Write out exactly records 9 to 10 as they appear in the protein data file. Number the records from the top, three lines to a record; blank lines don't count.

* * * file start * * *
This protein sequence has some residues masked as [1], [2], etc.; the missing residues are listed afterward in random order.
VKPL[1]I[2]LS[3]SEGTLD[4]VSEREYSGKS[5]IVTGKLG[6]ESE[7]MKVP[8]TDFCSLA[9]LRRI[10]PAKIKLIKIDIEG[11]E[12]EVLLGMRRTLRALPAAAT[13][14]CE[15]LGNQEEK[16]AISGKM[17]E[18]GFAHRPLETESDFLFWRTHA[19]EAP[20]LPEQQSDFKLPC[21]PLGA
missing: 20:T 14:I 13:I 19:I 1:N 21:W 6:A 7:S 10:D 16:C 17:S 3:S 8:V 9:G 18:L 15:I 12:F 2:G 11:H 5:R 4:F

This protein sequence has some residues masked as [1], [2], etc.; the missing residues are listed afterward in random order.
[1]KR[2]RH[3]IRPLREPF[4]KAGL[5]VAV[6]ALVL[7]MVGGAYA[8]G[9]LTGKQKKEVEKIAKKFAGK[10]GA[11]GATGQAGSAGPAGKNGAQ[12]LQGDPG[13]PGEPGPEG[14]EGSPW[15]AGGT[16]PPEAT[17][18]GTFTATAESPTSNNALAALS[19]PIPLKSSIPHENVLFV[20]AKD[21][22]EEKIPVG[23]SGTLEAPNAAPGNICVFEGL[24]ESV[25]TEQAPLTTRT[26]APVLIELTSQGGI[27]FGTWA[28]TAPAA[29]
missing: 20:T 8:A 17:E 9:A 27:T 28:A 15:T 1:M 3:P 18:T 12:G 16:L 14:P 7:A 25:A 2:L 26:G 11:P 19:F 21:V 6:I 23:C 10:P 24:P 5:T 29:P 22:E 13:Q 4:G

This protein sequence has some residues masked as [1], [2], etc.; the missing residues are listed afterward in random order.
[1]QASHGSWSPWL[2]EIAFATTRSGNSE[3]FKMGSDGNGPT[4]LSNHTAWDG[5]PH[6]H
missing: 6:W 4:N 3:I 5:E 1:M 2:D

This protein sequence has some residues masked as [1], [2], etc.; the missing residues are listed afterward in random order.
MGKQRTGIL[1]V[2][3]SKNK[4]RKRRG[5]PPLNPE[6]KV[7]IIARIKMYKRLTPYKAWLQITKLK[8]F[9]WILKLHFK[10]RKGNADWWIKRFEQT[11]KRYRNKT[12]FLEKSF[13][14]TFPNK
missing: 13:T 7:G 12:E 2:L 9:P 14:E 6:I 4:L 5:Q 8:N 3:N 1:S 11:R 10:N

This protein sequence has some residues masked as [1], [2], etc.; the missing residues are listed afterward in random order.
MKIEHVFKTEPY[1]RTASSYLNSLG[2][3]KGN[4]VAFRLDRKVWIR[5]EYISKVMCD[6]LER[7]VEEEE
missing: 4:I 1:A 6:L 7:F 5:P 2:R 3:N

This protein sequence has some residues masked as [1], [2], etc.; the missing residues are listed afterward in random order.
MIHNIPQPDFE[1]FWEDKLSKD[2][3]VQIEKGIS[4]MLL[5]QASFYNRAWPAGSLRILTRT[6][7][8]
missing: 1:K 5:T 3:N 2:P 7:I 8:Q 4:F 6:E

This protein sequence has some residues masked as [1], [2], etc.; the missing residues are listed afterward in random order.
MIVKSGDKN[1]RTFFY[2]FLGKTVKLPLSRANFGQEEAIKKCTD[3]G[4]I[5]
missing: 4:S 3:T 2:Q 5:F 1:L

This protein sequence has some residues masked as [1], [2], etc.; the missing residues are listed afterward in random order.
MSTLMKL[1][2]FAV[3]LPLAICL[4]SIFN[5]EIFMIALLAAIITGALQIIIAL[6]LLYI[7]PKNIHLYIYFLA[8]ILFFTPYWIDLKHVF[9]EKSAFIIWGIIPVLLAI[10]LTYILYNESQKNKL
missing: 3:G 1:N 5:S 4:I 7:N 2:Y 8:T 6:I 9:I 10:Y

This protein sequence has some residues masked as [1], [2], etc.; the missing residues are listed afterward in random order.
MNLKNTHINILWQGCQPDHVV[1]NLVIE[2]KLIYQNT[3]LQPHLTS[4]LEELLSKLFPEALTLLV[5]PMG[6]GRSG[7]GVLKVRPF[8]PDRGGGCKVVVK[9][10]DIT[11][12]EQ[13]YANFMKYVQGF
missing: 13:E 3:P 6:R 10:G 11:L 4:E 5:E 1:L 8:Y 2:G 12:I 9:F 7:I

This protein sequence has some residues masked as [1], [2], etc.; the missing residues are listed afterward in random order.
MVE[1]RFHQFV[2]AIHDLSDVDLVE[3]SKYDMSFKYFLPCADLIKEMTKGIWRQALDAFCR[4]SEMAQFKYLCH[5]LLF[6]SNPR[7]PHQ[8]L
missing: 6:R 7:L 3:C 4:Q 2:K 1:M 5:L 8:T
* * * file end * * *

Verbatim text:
This protein sequence has some residues masked as [1], [2], etc.; the missing residues are listed afterward in random order.
MNLKNTHINILWQGCQPDHVV[1]NLVIE[2]KLIYQNT[3]LQPHLTS[4]LEELLSKLFPEALTLLV[5]PMG[6]GRSG[7]GVLKVRPF[8]PDRGGGCKVVVK[9][10]DIT[11][12]EQ[13]YANFMKYVQGF
missing: 13:E 3:P 6:R 10:G 11:L 4:E 5:E 1:L 8:Y 2:G 12:I 9:F 7:I

This protein sequence has some residues masked as [1], [2], etc.; the missing residues are listed afterward in random order.
MVE[1]RFHQFV[2]AIHDLSDVDLVE[3]SKYDMSFKYFLPCADLIKEMTKGIWRQALDAFCR[4]SEMAQFKYLCH[5]LLF[6]SNPR[7]PHQ[8]L
missing: 6:R 7:L 3:C 4:Q 2:K 1:M 5:L 8:T